“Look at the birds of the air; they do not sow or reap or store away in barns, and yet your heavenly Father feeds them. Are you not much more valuable than they?” – Matthew 6:26

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Sitcom Men

I like sitcoms a lot. For some reason it feels like I should be embarrassed by that. I’m not sure why. I mean, I liked Lost and still watch CSI and sports and stuff. But for some reason, I really, really love sitcoms.

I used to watch an episode of Friends on my lunch break almost every day for at least a year, I would sneak down and watch The Simpsons before I was allowed to (even though my parents knew and just let me think they didn’t), and I own and have watched every episode of Seinfeld AND all the DVD extra features.

In addition, I absolutely love and watch The King of Queens, Family Guy, and Home Improvement.

But I began to notice something.

All of the men were morons! I mean, they’re obviously very funny, but it seems like across the board the men on sitcoms are immature, frequently bad husbands, usually bad fathers, irresponsible, terrible employees, destructive home owners, poor members of society, neglectful neighbors, and so much more!

Granted, it’s all with hilarious results and by the end of the half hour, everything works out alright, but looking at characters like: Tim Taylor, Homer Simpson, Doug Heffernan, and Peter Griffin, they all have these immature, irresponsible personalities that just require their understanding wives to clean up and still accept them for who they are.

And I love all these shows and all these characters so much! They make me laugh!

But I began to notice that subconsciously, they were subtly affecting my behavior. Me being a husband became more about being funny in the face of irresponsibility, rather than owning it. I became more focused on the punch line or making Lindsay laugh or acting stupid and ridiculous, rather than focused on honoring her or making her feel loved or special. Or simply accepting responsibility or doing the right thing.

I mean, obviously I wasn’t being abusive or cruel or blatantly ignoring her or being a terrible person. But I found myself just wanting to be the funny, dufus husband who got the laugh, instead of truly embracing what it means to be a husband and father and the man of the house.

So, I don’t think I’ll stop watching these shows, necessarily, but it did help my perspective to realize this and make sure I focused on the man/husband/father that God made me to be, and not the one that comedy television tells me to be.

That, or maybe I should start watching 24 on my lunch breaks now instead.

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How Many Peppers Make Up A “Peck”?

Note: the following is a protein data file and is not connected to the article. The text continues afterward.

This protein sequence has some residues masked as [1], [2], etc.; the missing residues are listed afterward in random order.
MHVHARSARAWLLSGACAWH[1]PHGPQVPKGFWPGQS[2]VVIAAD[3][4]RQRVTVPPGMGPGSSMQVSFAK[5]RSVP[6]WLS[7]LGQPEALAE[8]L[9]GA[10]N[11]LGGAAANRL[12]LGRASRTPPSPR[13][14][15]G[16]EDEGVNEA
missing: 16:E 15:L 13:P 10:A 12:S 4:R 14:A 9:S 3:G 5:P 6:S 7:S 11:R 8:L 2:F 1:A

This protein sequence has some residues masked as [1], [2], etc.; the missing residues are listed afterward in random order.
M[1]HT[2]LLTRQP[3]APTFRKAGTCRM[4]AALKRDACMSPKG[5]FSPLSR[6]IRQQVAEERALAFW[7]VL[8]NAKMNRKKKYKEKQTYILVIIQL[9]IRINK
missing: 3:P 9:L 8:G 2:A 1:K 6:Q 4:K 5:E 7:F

I grew up never really liking hot/spicy foods. I don’t remember being revolted or truly hating them, I just never liked them much.

Then all of a sudden, about a year ago, my tongue took on a new identity and decided that I now crave hot/spicy foods like it was my job, which would be a sweet job.

I was suddenly dipping my chips in ‘hot’ salsa, putting a pea-sized dollop of wasabi on each piece of sushi I ate, and thoroughly coating my morning eggs in Tabasco sauce.

I have no logical explanation for it, except to say that it was delicious.

One thing I particularly enjoyed was having a friend of mine over, who comes from Mexico and, no joke, eats jalapenos like I would eat pickles , to teach me how to make salsa. We’d make a quick grocery run and spend the evening grilling, dicing, and seasoning various veggies and peppers to make our own salsas. Most of mine (and all of his) turned out great.

Then I (or maybe my wife…but I’ll take credit for it) had a brilliant idea: To grow a bunch of ingredients for salsa and make homemade salsa!

So one day Linds, Eva, and I made a family trip to a local garden center and I purchased seedlings for 3 tomato plants, a jalapeno pepper plant, and habanero pepper plant, 2 bell pepper plants, some garlic chives, and some cilantro (which died tragically after about a week). I picked up some organic potting soil later that day and that evening designated some areas of yard to be mini ‘gardens’ for my salsa plants.

Now for some reason, I figured once I planted them in the group, I’d be picking juicy, fist-sized fruit that my plants had yielded within a week or two. Ignorant was I.

It definitely took all summer for them to begin to bloom. And I wasn’t annoyed by the wait, as much as I just felt dumb for thinking that soil, sun, and rain was like some sort of Mother Earth microwave that would have me gathering bushels of harvest after a few days.

So all summer I watched my salsa plants. For those of you who live in the mid-west, you know that it was one of the hottest and driest summers we’ve ever had and definitely the hottest and driest in the last 100 years or so. So each evening I would water the plants with Eva in my arms, each day I’d move some plants around (those not in the ground) to make sure they were getting enough sunlight, and almost every morning I would sift through the leaves to see if I could find anything beginning to grow.